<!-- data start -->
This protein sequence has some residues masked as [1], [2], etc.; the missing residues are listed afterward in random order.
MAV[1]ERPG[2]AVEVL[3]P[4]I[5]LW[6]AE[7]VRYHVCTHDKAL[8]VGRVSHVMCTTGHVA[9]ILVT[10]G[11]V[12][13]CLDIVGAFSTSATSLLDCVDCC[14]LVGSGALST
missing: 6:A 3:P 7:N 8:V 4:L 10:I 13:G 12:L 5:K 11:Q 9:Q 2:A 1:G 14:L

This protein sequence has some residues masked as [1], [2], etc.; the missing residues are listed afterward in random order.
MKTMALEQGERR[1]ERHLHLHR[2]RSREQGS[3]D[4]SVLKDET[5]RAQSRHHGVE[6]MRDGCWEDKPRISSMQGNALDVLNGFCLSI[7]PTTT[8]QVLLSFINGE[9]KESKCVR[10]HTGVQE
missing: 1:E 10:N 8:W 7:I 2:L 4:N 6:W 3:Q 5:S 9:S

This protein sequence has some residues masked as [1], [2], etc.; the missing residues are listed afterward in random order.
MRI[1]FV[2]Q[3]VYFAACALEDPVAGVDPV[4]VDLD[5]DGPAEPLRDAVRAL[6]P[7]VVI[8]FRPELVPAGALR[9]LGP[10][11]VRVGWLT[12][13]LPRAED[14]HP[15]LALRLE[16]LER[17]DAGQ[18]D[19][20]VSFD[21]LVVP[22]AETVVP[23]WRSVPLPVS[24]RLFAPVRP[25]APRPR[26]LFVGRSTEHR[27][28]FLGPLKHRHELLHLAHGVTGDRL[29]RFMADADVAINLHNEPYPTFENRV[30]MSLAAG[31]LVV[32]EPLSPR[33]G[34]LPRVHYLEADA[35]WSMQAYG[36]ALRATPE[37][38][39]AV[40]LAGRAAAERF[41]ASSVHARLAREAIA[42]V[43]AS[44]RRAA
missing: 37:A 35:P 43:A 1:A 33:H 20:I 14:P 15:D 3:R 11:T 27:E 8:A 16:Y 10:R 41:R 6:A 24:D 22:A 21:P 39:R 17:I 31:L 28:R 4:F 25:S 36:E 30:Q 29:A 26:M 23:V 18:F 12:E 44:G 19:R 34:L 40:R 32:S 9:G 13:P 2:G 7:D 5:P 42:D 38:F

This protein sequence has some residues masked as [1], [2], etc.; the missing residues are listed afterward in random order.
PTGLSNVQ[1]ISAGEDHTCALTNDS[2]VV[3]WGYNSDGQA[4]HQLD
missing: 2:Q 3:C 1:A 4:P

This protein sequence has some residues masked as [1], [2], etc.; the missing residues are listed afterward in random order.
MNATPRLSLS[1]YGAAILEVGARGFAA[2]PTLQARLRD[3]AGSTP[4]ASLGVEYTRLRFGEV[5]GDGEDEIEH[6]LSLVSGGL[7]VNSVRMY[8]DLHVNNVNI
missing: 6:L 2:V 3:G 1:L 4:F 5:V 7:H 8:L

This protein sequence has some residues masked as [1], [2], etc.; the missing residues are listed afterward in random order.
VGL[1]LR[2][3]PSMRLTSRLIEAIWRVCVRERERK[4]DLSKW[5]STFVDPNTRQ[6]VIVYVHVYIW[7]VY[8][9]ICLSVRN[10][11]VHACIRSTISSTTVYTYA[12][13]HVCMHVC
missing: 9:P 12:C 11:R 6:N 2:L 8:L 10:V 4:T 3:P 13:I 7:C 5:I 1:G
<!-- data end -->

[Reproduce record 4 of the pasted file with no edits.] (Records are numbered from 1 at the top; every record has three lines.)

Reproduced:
This protein sequence has some residues masked as [1], [2], etc.; the missing residues are listed afterward in random order.
PTGLSNVQ[1]ISAGEDHTCALTNDS[2]VV[3]WGYNSDGQA[4]HQLD
missing: 2:Q 3:C 1:A 4:P